Lufthansa Cargo reduces freighter flights as voluntary pilot 'pandemic overtime' ends
Lufthansa Cargo has had to cut between 3% and 5% of its freighter flights after ...
We may have reached the bottom, if analyses by Clive Data Services, Freightos and major banks are correct.
Air cargo volumes, which fell rapidly in March, improved in the second half of last month.
But although April volumes were down 39%, year on year, and capacity was 45% lower, the past fortnight shows cargo volumes have become “less bad”.
March’s year-on-year volume drop was 23%, and month-on-month to April was down 29%. But, as the chart below shows, both volumes and capacity are creeping up on a weekly basis.
And air freight rates, while still “highly elevated”, remained stable in the past week as more capacity came on stream, according to Freightos’ WebCargo data.
Clive’s data chimes with research from both Morgan Stanley and Goldman Sachs, whose chief economist Jan Hatzius noted this week that “economic activity has probably bottomed now”.
The bank predicts advanced economies will contract about 32% on average this quarter, but will grow 16% over the next three months and 13% in the fourth quarter.
Morgan Stanley agrees. its chief economist, Chetan Ahya, wrote that “a number of the high-frequency indicators we track suggest the global economy is in the process of bottoming out”.
He pointed to rising consumer expectations and mobility trends, as well as household spending declining at a slower rate.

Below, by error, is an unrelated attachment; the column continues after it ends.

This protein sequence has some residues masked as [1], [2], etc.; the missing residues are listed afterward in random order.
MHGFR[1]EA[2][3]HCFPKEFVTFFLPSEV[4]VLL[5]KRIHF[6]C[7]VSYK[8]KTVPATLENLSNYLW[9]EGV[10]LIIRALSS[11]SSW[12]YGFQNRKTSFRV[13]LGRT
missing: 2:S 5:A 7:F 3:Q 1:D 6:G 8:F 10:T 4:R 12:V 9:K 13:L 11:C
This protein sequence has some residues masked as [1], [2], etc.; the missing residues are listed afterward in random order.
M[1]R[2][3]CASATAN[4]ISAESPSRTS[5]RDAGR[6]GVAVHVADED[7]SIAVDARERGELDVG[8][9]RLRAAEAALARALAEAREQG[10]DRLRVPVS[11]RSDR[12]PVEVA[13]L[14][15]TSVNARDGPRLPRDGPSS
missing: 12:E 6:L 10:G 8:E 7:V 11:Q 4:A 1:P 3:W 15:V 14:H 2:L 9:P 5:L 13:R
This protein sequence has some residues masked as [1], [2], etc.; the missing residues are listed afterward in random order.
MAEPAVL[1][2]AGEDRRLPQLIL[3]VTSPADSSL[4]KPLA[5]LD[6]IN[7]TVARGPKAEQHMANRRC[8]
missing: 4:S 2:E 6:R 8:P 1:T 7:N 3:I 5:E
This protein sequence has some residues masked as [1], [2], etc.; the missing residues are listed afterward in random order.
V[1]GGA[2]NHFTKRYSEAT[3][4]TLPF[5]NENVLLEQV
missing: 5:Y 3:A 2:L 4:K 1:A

“Our read is that China’s economy bottomed in February, and we think the euro zone likely troughed in April, with the US following suit from late April,” he said.
Load factors have increased, revealed Clive, with its dynamic measurement up four percentage points, year on year, to 67%, the same as in March.
“With a decline of 39% in volumes versus April 2019, it must be one of the worst months in air cargo’s history,” said managing director Niall van de Wouw.
“But a greater fall in capacity, mixed with the urgent need for personal protective equipment (PPE) by governments around the world, explains also why current air cargo yields have reportedly gone through the roof.”
He said the data could be the first signs of recovery.
“Although it is too early to tell, the most recent trend, coupled with the views of leading global economists, might give us hope. Could it be that the worst is behind us?
“For all the cargo staff around the world on furlough, that know their temporary contract will not be extended, or have been fired as companies cut costs, the word ‘recovery’ will be hard to swallow. Perhaps, more appropriately, April’s data is showing us that the situation is becoming ‘less worse’.”
Capacity is seeing a slight recovery, with carriers such as Atlas Air redeploying parked freighters, Cargologicair back in the air and airlines globally using passenger aircraft as freighters, or ‘preighters’, as Lufthansa Cargo is calling them.
“Until very recently, many airlines would have bumped cargo without blinking an eye to accommodate the luggage of their passengers,” added Mr van de Wouw. “These same airlines are now removing seats from the same planes to create more space for cargo.”
Freightos noted: “For air cargo coming out of China, some estimates indicate this peak PPE demand has kept rates extremely high, despite passenger jet conversions”.
It also pointed out the “striking” difference in the impact on rates for air and ocean.
“Air rates out of China have increased more than 400% since January, while ocean rates are nearly unchanged.”